By Stefan Zehle, CEO, Coleago Consulting – 30 July 2020
The 2300MHz band is already widely used for FWA and mobile LTE and is now becoming a key resource for 5G-NR. According to the ITU IMT-2020 requirements, 5G must deliver a 10 fold increase in the user experienced data rate from 10 Mbit/s to 100 Mbit/s, a factor 100 increase in area traffic capacity to 10 Mbit/s/m2, and a 10 fold reduction in latency to 1 milli-second. To deliver this, mobile operators require additional spectrum, particularly in mid-bands which offer a good combination of capacity and coverage. With a 100 MHz of spectrum, the 2300MHz band (LTE band 40 LTE and 5G-NR band N40) is a crucial TDD mid-band spectrum resource for mobile broadband and FWA which has better propagation characteristics than other TDD mid-bands, such as 2600MHz (N41) and 3500MHz (N77/N78).
A spectrum resource for affordable 5G
Monthly 5G smartphone data usage is already much higher than that of 4G smartphones. Average monthly smartphone data usage is forecast to increase by a factor of four to five between 2019 and 2025. The reason for this surge in data traffic is the jump in the monthly data allowance for 5G data plans compared to 4G. 46% of 5G plans launched up to May 2020 had 100 Gbytes or more included, and 26% were unlimited, all for the same monthly price as a 4G plan. This means mobile operator revenue per Gbyte is declining rapidly while consumer and business end-user benefit. For the 5G economics to work, mobile operators must be able to dramatically reduce the cost per bit.
The ability to deploy 5G-NR in a wide channel with massive MIMO is critical to reducing the cost per bit. Without this, 5G is not economically feasible. The 2300MHz is a rare mid-band where it is possible to deploy massive MIMO in a contiguous 100 MHz wide channel. If 100 MHz is deployed in a single radio, the cost per MHz deployed can be up to 70% lower compared to, for example, a typical deployment in a 20 MHz wide channel in 1800MHz or 2600MHz. Deploying 2300MHz with massive MIMO in a 100 MHz wide channel maximises spectral efficiency which is a key objectives for operators and regulators.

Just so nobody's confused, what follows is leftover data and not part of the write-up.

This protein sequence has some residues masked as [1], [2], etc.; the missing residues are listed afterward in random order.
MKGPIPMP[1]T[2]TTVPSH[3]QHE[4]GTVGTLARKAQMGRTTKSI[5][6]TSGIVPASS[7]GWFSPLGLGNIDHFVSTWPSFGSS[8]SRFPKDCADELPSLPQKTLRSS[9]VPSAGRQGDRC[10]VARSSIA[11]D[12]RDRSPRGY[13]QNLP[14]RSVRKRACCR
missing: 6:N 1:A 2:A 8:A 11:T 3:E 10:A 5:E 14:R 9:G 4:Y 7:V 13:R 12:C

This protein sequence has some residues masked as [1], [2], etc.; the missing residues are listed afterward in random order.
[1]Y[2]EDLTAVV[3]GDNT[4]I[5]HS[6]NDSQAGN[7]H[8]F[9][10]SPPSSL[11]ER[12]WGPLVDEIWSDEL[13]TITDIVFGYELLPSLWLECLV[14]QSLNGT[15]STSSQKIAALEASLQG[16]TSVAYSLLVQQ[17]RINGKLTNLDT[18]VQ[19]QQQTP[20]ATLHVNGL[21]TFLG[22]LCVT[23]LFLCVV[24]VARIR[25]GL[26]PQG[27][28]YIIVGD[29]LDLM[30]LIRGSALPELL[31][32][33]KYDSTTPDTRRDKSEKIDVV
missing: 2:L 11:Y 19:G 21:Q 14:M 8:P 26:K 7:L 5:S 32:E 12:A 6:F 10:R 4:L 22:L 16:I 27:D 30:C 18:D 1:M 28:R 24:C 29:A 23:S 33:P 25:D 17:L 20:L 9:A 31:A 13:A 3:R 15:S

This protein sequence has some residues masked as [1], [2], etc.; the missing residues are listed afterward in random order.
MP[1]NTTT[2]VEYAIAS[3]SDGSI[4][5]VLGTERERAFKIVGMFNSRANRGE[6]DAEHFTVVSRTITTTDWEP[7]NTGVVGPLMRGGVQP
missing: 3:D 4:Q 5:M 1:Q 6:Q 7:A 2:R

2300MHz position and relationship with other bands
Mid-bands in which 5G-NR with massive MIMO can be deployed in a contiguous 100 MHz wide channel are 2300MHz (N40), 2600MHz (N41), and 3500MHz (N77/78). Of these three bands, 2300MHz band has the best propagation characteristics. The cell radius deploying 5G-NR in 2600MHz is 13% smaller compared to deploying 5G-NR in 2300MHz, and for 3500MHz the cell radius is 38% smaller compared to 2300MHz.
While in several countries 400 MHz is available the C-Band (3400-3800MHz), in most countries only 200 MHz is available, and in some it is not available at all due to incumbency. Without several 100 MHz of additional mid-band spectrum for mobile, countries will face a slow and costly transition to 5G. Therefore, in countries where 200 MHz or less is available in the C-Band, the 2300MHz band is an essential substitute for C-Band spectrum. Even in countries where 400 MHz is available in the C-Band, the 2300MHz band would be a useful addition to mid-band spectrum and hence improve the economics of 5G.
In many countries only 200 MHz of C-Band spectrum is available for mobile. From a competition regulatory perspective, the 2300MHz band is an ideal solution to overcome the inefficiency that could arise of splitting 200MHz of C-Band spectrum between three operators. All three operators could be assigned a 100 MHz block: Two in the C-Band and one in the 2300MHz band. This means all three operators could deliver the speed requirement of 5G at a price that makes is affordable even to lower income groups. The latter point is particularly important for developing countries.
2300MHz ecosystem: Enabling a smooth migration to 5G